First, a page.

Treatment efficacy and safety of low dose seladelpar, a selective PPAR-δ agonist, in patients with primary biliary cholangitis: Twelve-week interim analysis of an international, randomized, dose ranging, phase 2 study.
Hirschfield GM, Bowlus CL, Harrison SA, Galambos MR, Borg BB, Gordon SC, Gitlin N, Hassanein TI, Odin JA, Bacon B, Bernstein DE, Vierling JM, Steinberg A, Choi YJ, Varga M, Martin R, McWherter C, Boudes P, and Jones D. Treatment efficacy and safety of low dose seladelpar, a selective PPAR-δ agonist, in patients with primary biliary cholangitis: Twelve-week interim analysis of an international, randomized, dose ranging, phase 2 study. Hepatology 2017; 66(6):1256A-1257A.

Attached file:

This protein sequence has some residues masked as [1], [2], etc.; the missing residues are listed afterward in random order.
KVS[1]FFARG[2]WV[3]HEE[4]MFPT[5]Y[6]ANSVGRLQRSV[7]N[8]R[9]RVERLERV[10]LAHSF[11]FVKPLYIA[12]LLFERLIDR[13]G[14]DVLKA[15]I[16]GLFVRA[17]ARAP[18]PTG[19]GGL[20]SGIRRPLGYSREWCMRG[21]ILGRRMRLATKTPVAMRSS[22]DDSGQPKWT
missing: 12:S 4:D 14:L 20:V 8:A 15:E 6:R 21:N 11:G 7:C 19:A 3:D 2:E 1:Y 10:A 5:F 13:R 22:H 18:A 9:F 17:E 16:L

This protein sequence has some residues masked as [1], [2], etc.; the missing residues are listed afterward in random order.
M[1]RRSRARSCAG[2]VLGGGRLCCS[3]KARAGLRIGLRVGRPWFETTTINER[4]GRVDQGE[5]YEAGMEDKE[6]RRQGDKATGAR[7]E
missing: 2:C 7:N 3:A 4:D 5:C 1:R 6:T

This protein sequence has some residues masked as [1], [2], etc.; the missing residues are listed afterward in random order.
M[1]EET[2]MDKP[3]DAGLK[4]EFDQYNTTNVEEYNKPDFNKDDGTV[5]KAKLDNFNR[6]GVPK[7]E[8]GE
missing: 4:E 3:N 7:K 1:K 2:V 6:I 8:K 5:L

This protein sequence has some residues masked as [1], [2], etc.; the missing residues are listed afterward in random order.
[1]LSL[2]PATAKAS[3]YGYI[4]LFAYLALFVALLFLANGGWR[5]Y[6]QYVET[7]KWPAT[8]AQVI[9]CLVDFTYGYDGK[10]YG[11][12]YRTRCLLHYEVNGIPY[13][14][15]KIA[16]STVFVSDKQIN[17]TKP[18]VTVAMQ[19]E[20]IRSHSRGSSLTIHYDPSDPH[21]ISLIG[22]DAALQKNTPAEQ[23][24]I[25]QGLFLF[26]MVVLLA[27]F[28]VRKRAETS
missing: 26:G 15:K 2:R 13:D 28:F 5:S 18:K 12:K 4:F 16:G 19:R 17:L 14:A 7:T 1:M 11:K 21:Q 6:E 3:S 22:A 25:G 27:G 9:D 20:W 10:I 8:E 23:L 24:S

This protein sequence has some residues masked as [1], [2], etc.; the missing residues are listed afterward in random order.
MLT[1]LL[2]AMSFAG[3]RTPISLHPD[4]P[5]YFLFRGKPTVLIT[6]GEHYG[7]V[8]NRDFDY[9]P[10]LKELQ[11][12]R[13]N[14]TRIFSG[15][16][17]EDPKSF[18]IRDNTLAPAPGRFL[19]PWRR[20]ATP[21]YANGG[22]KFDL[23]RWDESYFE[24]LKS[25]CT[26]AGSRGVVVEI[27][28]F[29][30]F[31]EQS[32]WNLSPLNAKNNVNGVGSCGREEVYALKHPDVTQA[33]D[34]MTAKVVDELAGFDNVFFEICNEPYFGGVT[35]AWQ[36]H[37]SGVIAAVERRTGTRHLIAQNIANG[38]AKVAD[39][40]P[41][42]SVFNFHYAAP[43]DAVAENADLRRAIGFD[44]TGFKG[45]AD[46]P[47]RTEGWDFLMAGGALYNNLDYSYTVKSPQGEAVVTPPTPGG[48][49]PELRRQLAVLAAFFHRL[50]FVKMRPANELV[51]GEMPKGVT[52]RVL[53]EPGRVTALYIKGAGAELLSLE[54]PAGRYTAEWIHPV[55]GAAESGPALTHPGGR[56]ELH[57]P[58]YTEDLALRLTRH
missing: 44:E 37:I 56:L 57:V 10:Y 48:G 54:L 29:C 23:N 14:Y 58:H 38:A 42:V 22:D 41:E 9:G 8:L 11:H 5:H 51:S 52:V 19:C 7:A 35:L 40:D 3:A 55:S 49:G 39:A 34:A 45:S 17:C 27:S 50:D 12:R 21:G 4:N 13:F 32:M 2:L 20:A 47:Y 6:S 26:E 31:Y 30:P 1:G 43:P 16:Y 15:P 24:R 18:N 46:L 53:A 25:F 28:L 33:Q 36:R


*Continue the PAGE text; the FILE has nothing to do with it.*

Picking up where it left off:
Background. In a previous phase 2 study (NCT02609048), Seladelpar, a selective PPAR-δ agonist, demonstrated overt potent anti-cholestatic activity at doses of 50 and 200 mg/day in primary biliary cholangitis (PBC) patients with an inadequate response to ursodeoxycholic acid (UDCA). However, the study was terminated because of transaminase elevation. This study (NCT02955602) evaluates whether the efficacy of lower doses of Seladelpar can be retained without causing transaminase elevation. Methods. This open-label international study enrolls patients with PBC and an inadequate response to UDCA (alkaline phosphatase -AP- ≥1.67 upper limit of normal), or an intolerance of UDCA. Patients are randomized to Seladelpar 5 mg or 10 mg per day for 26 weeks. A pre-specified interim analysis of safety and efficacy was conducted. The primary outcome of efficacy is the % change from baseline in AP. Secondary outcomes include absolute changes in AP, AP responder analyses; changes in other markers of cholestasis (γ-glutamyl-transpeptidase -GGT-, total bilirubin), alanine amino transferase (ALT), LDL-Cholesterol, C-reactive protein (hs-CRP); and pruritus evaluated with a visual analog scale (VAS) and specific questionnaires. Safety analyses include discontinuation for safety, evaluation of adverse events, and routine laboratory markers. Results. There were no serious adverse events and no safety concerns with transaminase elevation. One patient entered the study with intense pruritus and discontinued Seladelpar 10 mg after 5 days for an increase in pruritus, possibly related to PBC, ciprofloxacin, or Seladelpar. In both groups the median VAS decreased between day 1 and week 12 (from 8 to 3 and from 25 to 6, in the 5 and 10 mg groups, respectively). At baseline, mean (SD) AP were 356 (180) and 260 (60) U/L and mean (SD) ALT were 39 (19) and 52 (27) U/L in the 5 and 10 mg groups, respectively. At 12 weeks, AP fell by 39% and 45% respectively at 5 and 10mg, corresponding to a mean (SD) absolute change of -146 (96) and -107 (33) U/L at 5 and 10 mg, respectively, and 18% and 45% of patients had a normal AP on 5 and 10 mg, respectively. The mean or median∗ % change from baseline to 12 weeks for efficacy parameters are tabulated below. Conclusion. In an interim 12-week analysis, at doses of 5 mg and 10 mg/day, Seladelpar appeared well tolerated and safe, was not associated with pruritus, and retained highly potent anti-cholestatic effects.